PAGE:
Toronto’s Scottish connection

Richard Fiennes-Clinton knows audiences don’t need to come from a Scottish background to take interest in the historical impact of Scotsmen. Many people who took interest in his local lecture last week about the Scottish impact on Toronto don’t necessarily have Scottish roots, but have a passion for history.

“There are the cultural aspects – learning about different cultures and different people and learning about the value of history – but also, a lot of (the history) just makes for good stories as well,” Fiennes-Clinton, pictured, said. “A lot of them can be pretty entertaining.”

On Nov. 29, Fiennes-Clinton lectured at the S. Walter Stewart library branch for the East York Historical Society. He spoke about Canadian historical figures with Scottish roots, such as Fathers of Confederation Sir John A. Macdonald and George Brown.

Both Macdonald and Brown were born in Scotland: the former in Glasgow and the latter in Alloa, Clackmannanshire.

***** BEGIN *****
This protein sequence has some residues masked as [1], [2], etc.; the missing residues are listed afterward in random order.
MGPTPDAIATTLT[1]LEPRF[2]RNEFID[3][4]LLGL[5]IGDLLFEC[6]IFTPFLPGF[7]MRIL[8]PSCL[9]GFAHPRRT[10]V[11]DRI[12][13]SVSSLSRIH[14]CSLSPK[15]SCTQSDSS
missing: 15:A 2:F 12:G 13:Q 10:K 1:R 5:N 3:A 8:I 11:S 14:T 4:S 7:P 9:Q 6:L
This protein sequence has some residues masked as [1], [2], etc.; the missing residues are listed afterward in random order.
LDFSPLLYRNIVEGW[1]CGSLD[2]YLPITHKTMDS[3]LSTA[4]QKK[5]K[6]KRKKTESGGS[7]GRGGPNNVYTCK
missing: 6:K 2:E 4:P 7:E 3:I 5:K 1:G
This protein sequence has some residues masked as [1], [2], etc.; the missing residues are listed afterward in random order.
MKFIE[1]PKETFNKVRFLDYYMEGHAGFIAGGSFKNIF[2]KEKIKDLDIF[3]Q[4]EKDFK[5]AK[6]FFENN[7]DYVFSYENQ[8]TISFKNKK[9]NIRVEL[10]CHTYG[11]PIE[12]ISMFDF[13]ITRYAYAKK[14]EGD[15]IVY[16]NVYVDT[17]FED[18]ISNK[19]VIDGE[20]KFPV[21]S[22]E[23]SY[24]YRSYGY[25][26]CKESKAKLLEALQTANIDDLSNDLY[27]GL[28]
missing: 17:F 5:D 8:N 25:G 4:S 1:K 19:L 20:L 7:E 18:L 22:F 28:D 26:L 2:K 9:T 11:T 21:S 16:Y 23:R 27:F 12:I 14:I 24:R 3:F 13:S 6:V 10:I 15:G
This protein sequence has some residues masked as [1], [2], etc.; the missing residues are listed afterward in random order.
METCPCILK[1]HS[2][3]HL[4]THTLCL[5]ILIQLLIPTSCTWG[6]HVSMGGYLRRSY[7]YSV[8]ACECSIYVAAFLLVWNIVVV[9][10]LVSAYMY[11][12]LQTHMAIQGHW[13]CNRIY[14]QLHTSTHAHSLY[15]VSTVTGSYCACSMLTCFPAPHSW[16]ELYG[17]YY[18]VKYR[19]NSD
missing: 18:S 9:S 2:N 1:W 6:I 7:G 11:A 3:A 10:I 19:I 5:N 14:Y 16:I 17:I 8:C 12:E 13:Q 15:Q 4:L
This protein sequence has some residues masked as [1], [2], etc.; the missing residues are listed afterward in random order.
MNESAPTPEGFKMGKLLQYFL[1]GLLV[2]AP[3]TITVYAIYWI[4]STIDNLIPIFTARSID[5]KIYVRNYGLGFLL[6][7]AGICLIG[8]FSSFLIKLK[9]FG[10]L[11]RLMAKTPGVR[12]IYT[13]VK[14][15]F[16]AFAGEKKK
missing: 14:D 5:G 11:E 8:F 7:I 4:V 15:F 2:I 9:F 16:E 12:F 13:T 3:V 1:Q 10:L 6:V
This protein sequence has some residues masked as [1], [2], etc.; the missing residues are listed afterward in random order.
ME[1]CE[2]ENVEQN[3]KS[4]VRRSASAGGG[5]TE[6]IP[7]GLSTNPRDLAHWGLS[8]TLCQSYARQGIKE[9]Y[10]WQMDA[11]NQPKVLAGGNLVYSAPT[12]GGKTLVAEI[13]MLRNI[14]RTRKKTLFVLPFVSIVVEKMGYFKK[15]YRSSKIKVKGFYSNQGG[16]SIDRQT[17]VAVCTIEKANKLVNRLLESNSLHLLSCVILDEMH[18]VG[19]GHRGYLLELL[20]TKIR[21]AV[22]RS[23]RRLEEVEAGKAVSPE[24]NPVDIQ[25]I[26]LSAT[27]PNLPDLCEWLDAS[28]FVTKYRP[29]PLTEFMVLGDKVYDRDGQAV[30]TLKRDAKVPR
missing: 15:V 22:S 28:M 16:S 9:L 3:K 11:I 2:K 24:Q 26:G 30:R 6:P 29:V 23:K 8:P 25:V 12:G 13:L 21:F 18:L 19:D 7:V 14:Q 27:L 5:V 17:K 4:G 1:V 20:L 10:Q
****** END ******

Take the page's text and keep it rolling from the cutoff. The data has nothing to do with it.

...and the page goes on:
Macdonald immigrated to Upper Canada with his family at five years of age in 1820. In 1867, he became the first prime minister of Canada.

“Although he’s often thought of in connection with Kingston or Ottawa, there were, of course, connections between him and Toronto,” said Fiennes-Clinton, founder of the Muddy York Walking Tours in Toronto.

During the Rebellions of 1837, Macdonald came to Toronto where he took part in the attack on the rebels at Montgomery’s Tavern. He also practised law in Toronto toward the end of his life.

On the other hand, Brown immigrated to Toronto in his 20s and became a noted reform politician.

“In modern Canada, he’s know for two really big legacies,” Fiennes-Clinton said. “The Globe and Mail newspaper came from his Toronto Globe newspaper and, of course, he was really the unofficial father of the Liberal Party of Canada.”

Fiennes-Clinton believes it important to learn about Canadian heritage because it’s interesting to see how different cultures came together and what they accomplished.